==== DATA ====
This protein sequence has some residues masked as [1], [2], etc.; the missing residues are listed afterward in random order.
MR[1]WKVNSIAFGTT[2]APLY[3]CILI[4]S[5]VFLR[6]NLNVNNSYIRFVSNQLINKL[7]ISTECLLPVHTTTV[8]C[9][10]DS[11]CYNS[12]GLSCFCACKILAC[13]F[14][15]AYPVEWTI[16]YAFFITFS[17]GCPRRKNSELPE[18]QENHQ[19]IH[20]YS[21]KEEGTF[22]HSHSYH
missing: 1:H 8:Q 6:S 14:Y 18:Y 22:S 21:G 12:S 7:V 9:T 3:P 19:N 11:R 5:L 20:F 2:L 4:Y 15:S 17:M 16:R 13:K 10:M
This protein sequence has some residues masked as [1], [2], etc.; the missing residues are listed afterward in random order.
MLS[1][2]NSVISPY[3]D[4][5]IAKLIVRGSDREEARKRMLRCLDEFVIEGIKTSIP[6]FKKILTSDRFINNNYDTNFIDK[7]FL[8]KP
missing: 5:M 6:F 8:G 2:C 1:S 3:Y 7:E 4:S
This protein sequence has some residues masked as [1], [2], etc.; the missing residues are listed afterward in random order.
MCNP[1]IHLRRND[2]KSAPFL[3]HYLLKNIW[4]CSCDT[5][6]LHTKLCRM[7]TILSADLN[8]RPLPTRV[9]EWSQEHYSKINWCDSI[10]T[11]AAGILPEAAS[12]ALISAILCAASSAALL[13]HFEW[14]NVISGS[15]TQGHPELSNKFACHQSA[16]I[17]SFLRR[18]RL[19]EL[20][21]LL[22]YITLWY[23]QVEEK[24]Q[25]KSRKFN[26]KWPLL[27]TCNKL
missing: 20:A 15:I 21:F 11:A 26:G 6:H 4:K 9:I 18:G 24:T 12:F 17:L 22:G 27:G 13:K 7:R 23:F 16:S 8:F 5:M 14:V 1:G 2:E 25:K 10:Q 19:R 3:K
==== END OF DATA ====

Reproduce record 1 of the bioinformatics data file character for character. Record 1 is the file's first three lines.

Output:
This protein sequence has some residues masked as [1], [2], etc.; the missing residues are listed afterward in random order.
MR[1]WKVNSIAFGTT[2]APLY[3]CILI[4]S[5]VFLR[6]NLNVNNSYIRFVSNQLINKL[7]ISTECLLPVHTTTV[8]C[9][10]DS[11]CYNS[12]GLSCFCACKILAC[13]F[14][15]AYPVEWTI[16]YAFFITFS[17]GCPRRKNSELPE[18]QENHQ[19]IH[20]YS[21]KEEGTF[22]HSHSYH
missing: 1:H 8:Q 6:S 14:Y 18:Y 22:S 21:G 12:S 7:V 9:T 3:P 19:N 11:R 5:L 20:F 2:L 4:Y 15:S 17:M 16:R 13:K 10:M